Do you suffer from frequent sneezing, congestion, watery eyes, and an itchy, runny nose? If so, you may have seasonal allergic rhinitis, often called hay fever. It strikes when pollen starts to fly.
About 18 million U.S. adults and more than 7 million children suffer from hay fever, according to the CDC. Fortunately, there are steps people with allergies can take to avoid pollen and the misery that accompanies it, says Andy W. Nish, MD, of the Allergy & Asthma Care Center in Gainesville, Ga...
Skin test: A doctor injects a tiny amount of the drug under your skin and watches to see if you have a reaction. Skin tests only work for some types of drugs, like penicillin and other antibiotics, muscle relaxants, and some cancer drugs.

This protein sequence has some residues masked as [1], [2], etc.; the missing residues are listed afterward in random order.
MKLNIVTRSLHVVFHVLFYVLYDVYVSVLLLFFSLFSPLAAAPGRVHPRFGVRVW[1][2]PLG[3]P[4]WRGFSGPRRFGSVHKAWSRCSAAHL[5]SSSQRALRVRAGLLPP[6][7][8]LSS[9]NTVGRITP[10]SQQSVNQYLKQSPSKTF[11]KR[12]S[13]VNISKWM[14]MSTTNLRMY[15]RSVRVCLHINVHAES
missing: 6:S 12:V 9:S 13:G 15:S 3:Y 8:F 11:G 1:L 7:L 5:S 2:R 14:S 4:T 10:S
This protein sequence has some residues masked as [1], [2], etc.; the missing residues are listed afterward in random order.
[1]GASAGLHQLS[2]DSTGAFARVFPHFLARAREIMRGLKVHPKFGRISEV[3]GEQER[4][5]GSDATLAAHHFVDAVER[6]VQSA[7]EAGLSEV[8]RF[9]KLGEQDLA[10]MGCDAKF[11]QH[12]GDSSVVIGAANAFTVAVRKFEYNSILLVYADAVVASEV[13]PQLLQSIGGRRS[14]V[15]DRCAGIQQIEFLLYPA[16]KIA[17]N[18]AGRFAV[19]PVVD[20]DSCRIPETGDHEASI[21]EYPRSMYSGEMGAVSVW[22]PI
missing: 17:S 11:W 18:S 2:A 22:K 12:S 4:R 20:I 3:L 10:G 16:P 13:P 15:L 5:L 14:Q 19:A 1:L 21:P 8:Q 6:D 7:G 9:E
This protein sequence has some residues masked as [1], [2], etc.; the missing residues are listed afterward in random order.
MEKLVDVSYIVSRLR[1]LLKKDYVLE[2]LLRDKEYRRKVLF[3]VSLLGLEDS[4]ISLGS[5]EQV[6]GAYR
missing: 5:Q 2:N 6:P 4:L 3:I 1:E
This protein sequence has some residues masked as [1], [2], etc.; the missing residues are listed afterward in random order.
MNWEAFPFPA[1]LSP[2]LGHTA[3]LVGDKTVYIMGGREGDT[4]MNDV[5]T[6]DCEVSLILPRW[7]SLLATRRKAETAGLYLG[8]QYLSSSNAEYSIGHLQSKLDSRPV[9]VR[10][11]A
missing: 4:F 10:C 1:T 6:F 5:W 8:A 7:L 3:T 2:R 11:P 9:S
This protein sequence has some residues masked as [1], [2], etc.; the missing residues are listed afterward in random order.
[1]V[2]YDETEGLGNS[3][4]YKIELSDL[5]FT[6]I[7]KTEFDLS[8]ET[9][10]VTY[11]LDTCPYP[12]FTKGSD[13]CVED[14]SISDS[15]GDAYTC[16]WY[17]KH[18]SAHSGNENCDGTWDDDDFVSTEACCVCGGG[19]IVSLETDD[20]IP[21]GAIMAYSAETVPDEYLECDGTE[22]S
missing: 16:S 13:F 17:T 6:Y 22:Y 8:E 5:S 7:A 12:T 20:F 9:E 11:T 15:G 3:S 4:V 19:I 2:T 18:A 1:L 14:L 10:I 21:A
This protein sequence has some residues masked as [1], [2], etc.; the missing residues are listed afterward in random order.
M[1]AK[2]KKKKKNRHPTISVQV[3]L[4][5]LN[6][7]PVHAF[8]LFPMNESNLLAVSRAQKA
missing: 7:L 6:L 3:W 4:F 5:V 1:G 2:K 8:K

Patch test: A doctor puts a small amount of a drug on your skin. After 2 to 4 days, the doctor will check for a reaction. This test can check for delayed allergic reactions to antibiotics, anticonvulsants, and other drugs.
Blood test: Lab tests may help diagnose some allergies to antibiotics and other drugs.
Talk with your doctor to see which is best for you.